Giving gay and bi men HIV-preventing PrEP on the NHS would save £1 billion, new study finds

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Funding PrEP (pre-exposure prophylaxis) drugs on the NHS would save around £1 billion over an 80 year period, according to a new study.

The financial analysis, published in the Lancet Infectious Diseases journal, comes from a team at University College London.

The study is called Cost-effectiveness of pre-exposure prophylaxis for HIV prevention in men who have sex with men in the UK: a modelling study and health economic evaluation – and you can read it in full here.

Man holding a pill used for Pre-Exposure Prophylaxis (PrEP) to prevent HIV infection
Man holding a pill used for Pre-Exposure Prophylaxis (PrEP) to prevent HIV infection

PrEP is already available in Scotland and is currently being trialled by NHS England for 10,000 patients over three years.

The study from UCL predicted that a quarter of HIV cases would be prevented if PrEP was given to men who have sex with men.

If provided routinely the cost to the NHS would initially rise, as it spends money on PrEP and treating existing cases of HIV.

Related: What is PrEP and how can I get it? Everything you need to know about HIV-preventing drugs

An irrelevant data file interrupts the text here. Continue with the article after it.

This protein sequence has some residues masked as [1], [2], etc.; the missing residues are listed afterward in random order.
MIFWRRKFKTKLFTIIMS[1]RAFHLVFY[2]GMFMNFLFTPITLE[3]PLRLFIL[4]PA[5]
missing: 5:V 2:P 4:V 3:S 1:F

However, the latter cost would plummet as the infection rates fall, and the analysis predicts that after around 40 years the savings made and spending on PrEP would be equal.

After a further 40 years, the prediction is that £1 billion would be saved.

Dr Alison Rodger of the UCL team of BBC News: “Not only is it a highly effective treatment, it will save money. It’s a no-brainer so it’s a good thing to do.”

Medical director of the Terrence Higgins Trust Dr Michael Brady added: “It is important that all who need PrEP can access it.

“Evidence like this reinforces the need for PrEP to be fully commissioned and given a long-term, sustainable home on the NHS in England.”

PrEP drug Truvada (emtricitabine/tenofovir disoproxil fumarate) can drastically reduce people’s chances of being infected with HIV and is recommended for groups considered to be at high risk of exposure to HIV, most significantly men who have sex with men.


Organisers of the new NHS England IMPACT trial said: “The trial is a pragmatic health technology assessment of PrEP and its implementation, that is, it aims to answer the key questions under real world conditions and at sufficient scale.

“In addition, the new trial will assess the impact of PrEP on new HIV diagnoses and sexually transmitted infections. The results will inform service commissioners (funders) on how to support clinical and cost effective PrEP access in the future.”

Recent research found that the number of gay and bisexual men diagnosed with HIV in the UK has fallen by more than a fifth.

The figures showed a 21 per cent fall in new HIV infections among men who have sex with men from 3,750 during 2015, to 2,810 in 2016.

Another recent study found that PrEP is safe to be used by adolescents.